In 1912 George Elgar Hicks a well known society artist painted the portait of a Mrs Scantlebury but who was she?

George Elgar Hicks was a well reputed Victorian artist who turned to society portraiture in the 1870s up until his death in 1914. He was born in Lymington in Hampshire. During his height of success he acquired successively larger houses in Bayswater and Notting Hill.
   In 1883 he moved to the grandest of his homes 108 Westbourne Terrace in fashionable Tyburnia. On his father’s death Hicks was left nine properties in Lymington.
   This painting was done in 1912, two years before his death by which time he was living in Odiham in Hampshire. Hicks was  the image of a solid respectable gentleman and like many mid-nineteenth century artists he remained both eminently respectable and conventional.

I think the key word is ‘Society’. Hicks was astute and wealthy, careful to the last and he was elected to Royal Society of British Artists in 1889.
Whoever our Mrs Scantlebury was she would have mixed in wealthier circles to afford the portrait.
I estimate that she is aged around 30 – 36 which would make her born 1875 –1882.
She may be slightly older but her face is line free.

Mrs Scantlebury's portrait was painted a year after the 1911 Census when there was 16 Mrs Scantleburys aged from 30 to 36 although this could be reduce in number to single figures.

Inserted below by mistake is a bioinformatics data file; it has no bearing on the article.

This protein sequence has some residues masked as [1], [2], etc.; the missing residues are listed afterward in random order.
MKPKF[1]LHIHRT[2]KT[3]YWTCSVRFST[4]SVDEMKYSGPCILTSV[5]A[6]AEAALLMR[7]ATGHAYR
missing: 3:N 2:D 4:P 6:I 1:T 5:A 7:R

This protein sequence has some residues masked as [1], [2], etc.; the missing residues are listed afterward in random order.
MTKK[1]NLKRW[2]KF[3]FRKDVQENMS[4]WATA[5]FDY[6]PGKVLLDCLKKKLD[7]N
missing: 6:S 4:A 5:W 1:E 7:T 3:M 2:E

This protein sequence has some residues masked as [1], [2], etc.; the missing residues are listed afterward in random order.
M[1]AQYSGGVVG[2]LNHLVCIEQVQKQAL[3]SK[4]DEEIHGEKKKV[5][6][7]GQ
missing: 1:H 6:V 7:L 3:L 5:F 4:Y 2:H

If you have an idea or suggestion of her identity then please contact me

 
    • Very easily a young person can feel the doors close around them School - knowledge - can break some of that.

      — - Joe Scantlebury
    • I've always said that I would not retire until there are at least 10 other African-American women in transplantation.

      — - Dr. Velma Scantlebury
    • The man who does not read books has no advantage over the man that can not read them.

      — - Michael Scantlebury
    • It's interesting when people just look at me and think I'm black and then when I open my mouth, they're like, 'Oh, wow..

      — -Dr. Velma Scantlebury
    • a family of farmers, mariners, sailors, coastguards, carpenters, tailors and builders originating from Cornwall in the 16th Century.

      — -Richard Scantlebury
    • go to heaven and have crowns and golden harps.

      —- Dr Vera Scantlebury Brown
    • Scantlebury Frequency: (143) (number of times this surname appears in a sample database of 88.7 million names, representing one third of the 1997 US..

      —- Richard Scantlebury
    • .
  • go to heaven and have crowns and golden harps.

    — - Dr. Vera Scantlebury Brown
  • I wished I had remembered that people think you are rude when you merely express an opinion somewhat different from theirs—they do not realise that we have minds of our own.

    — Dr. Vera Scantlebury Brown
  • An Iroko tree has fallen I was fortunate to be one of the many ‘not so young’ Corrosion Engineers that sat at his feet and Prof Scantlebury taught us well. .

    — - Dayo Olowe
  • Independence means freedom and being able to go out by yourself or go shopping or choosing where you live and who you live with..

    — - Josie Scantlebury
  • Thomas Scantlebury,"' he says " was the adviser, chiefly; while his son, John Barlow Scantlebury, took the more prominent part. I well remember that, on one occasion, the opponents of the church rates would have fatally committed themselves but for my father..